Many savvy financial analysts, from Warren Buffett to Andrew Gluck (See "Master Harold's New Portfolios" in "Investment Advisor," July, 2003, pp. 39-46.) expect for various reasons that the equity premium, the traditional extra performance of stocks over bonds, will be much lower in the coming years than was the case for the past generation or so. After inflation, investment expenses, and taxes, some now say the average equity portfolio for quite some time is probably going to average zero to only about a 3% net annual total return. Under these conditions, investors need an edge!
One place to look for such an advantage is to Benchmark Investing (BI), a strategy for purchasing the stock of major companies when they are out of favor, and thus lower in price, and selling once they are again popular and showing healthy investor profits. Had you invested just $1000 in 1973 using the Benchmark Investing approach, later popularized by Kenneth Lee in the book, Trouncing the Dow, and then kept rebalancing according to the system's guidelines, you'd have $1,082,230 as of 7/4/03, excluding taxes, commissions, and any redemptions. (These results are based on the site's current figures and correspond with those [through 1996] published in the book.) That works out to a 26.72% compound annual total return!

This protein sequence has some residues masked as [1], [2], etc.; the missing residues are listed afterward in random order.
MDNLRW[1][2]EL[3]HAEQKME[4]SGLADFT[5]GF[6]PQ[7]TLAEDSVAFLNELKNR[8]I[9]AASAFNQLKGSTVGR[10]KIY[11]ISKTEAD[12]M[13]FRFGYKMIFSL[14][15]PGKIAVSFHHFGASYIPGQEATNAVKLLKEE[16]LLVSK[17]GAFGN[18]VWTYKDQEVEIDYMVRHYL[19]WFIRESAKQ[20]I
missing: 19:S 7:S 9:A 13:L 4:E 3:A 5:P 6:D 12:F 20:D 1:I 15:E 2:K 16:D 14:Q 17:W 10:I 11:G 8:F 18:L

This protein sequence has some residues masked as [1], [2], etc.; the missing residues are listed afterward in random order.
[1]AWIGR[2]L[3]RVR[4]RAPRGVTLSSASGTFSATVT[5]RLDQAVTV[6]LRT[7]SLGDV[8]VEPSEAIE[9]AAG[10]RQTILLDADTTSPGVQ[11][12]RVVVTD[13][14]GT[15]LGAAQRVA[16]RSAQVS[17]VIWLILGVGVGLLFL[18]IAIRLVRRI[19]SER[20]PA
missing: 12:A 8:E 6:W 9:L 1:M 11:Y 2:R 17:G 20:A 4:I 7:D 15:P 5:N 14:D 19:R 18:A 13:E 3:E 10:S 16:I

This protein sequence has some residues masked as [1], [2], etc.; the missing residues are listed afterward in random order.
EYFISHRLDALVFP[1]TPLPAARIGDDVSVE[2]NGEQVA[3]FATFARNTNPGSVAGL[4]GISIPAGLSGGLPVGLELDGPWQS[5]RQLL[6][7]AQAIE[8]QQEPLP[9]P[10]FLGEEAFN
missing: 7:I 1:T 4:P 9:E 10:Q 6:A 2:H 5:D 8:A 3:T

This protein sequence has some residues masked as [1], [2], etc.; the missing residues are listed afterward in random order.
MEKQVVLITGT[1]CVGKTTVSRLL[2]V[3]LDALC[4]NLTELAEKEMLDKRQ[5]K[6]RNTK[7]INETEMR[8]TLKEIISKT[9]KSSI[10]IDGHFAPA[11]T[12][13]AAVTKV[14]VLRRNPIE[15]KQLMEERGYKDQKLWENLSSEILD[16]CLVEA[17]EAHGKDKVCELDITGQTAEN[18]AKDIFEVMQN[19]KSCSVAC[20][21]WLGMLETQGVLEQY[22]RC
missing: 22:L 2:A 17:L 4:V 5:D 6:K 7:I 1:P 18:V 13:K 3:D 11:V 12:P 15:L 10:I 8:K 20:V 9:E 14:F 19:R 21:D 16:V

Although it has the disadvantage of generally more frequent stock trading, that there are often greater tax consequences, but for this factor BI would have even beaten Warren Buffett's superb investing performance in the same period.
Ideal then for tax-deferred brokerage accounts, BI relies on a value investing technique for assessing when major companies' stocks are undervalued or overpriced, and hence when to buy or sell.
BI demands more homework by the investor than many approaches but, as is evident from the total returns, one's labors are well rewarded. This method also requires access to a current set of reports from "Value Line Investment Survey." They are usually available in large public or business school libraries. Alternately, one could elect to subscribe to the "Trouncing the Dow" web site. It currently costs about $200/year.
Here are the steps to take if, like us, you'd rather do the calculations yourself: